In President Obama’s State of the Union address earlier this week, he commended the First Lady’s efforts to get Americans, and particularly children, moving.  The Let’s Move campaign combines getting active with healthy eating and is a great example of partnerships between the US government, NGOs, and industry.  Additional collaborations are needed to promote healthy eating in federally supported programs such as the Supplemental Nutrition Assistance Program (SNAP).  The Farm Bill was omitted from Tuesday night’s address despite being a key to the future of agriculture, food and health in America.

SNAP blog post 30jan14 - farm bill graph

Graph (click to enlarge) created by Brad Plumer, The Washington Post, January 28, 2014.

The majority of spending of the Farm Bill – nearly 80%, or $756 billion – is allocated to support nutrition and food security for low income Americans (see graph), although the funding does not explicitly support healthy eating or nutrition for recipients.   Improving the SNAP programs is an occasion for the US government to codify the link between agriculture production and healthy food consumption.

Importantly, shifts in diets could reduce the burden of disease and chronic disability which now account for nearly half of the US health burden.  Improving availability of fresh fruits and vegetables can help replace high-calorie, highly processed foods with less energy intensive production.  It is also important to understand the relationship – or lack thereof – between subsidies and crop insurance support and retail costs of the healthiest foods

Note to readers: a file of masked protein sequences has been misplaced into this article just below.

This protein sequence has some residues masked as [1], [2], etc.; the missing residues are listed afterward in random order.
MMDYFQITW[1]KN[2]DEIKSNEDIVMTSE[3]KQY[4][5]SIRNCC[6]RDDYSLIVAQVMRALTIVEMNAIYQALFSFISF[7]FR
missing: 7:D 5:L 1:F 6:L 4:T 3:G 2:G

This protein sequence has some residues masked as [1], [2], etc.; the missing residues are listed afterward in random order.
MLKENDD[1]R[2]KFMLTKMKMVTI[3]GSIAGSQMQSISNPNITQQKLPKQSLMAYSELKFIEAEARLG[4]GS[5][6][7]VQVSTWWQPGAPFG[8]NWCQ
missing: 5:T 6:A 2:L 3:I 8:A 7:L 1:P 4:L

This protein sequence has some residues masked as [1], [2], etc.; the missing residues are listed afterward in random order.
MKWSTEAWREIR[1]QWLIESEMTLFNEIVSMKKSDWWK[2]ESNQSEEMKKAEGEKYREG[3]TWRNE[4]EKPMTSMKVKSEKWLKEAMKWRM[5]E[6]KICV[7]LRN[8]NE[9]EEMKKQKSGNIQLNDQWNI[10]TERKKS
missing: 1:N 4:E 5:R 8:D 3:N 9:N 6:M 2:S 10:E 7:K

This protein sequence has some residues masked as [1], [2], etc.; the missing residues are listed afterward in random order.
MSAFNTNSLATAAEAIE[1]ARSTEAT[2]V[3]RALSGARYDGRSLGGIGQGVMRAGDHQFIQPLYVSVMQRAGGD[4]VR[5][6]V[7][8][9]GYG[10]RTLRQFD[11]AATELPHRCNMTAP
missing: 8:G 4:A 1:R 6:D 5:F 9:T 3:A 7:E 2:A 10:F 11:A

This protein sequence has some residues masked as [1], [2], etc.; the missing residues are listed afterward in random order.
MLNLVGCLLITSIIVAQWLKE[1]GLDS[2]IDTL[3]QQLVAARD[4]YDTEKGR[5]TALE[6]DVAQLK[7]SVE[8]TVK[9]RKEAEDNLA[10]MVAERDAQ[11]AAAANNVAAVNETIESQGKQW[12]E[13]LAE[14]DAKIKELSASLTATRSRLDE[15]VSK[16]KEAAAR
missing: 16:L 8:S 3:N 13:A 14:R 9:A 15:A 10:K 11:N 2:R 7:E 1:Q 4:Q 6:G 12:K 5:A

Land use for farming is not currently driven by health indicators. Harvard School of Public Health calculates that it required about 40 acres of farmland to produce 1,000 kilograms (approx. 2,200 pounds)  of ground beef while only 3/4 of an  acre to produce the same quantity of potatoes and even less — 1/16 of an acre to grow 1,000 kilograms of carrots.  The Farm Bill should support the production of more sustainable protein sources over energy intensive meat production. Further, by subsidizing fruits and vegetables instead of grain, corn and soy used predominantly for animal feed, the Farm Bill can be an effective lever to reduce the quantity of highly processed foods going to market and concurrently reduce the ecological footprint of the food system.

There is a tremendous opportunity to improve SNAP to help guide healthier food decisions.  Additionally, bolstering Michelle Obama’s efforts for healthier children, SNAP-Ed can complement the national Fresh Fruit and Vegetable Program helping children form healthy habits early in life. The road ahead to reforming SNAP and revising the Farm Bill may by rocky, but shifts to promote health will benefit all and result from businesses, government, and local organizations supporting healthy and cost effective food choices promoting health.  Let’s get moving on this together.

No nature, no business

2013 October 4

Har­mo­niz­ing the Rules of Busi­ness with the Laws of Nature

Envi­ron­men­tal Debt: The Hid­den Costs of a Chang­ing Global Econ­omy, writ­ten by Amy Larkin and researched by Johanna Goet­zel, was released by Pal­grave Macmil­lan June 25, 2013.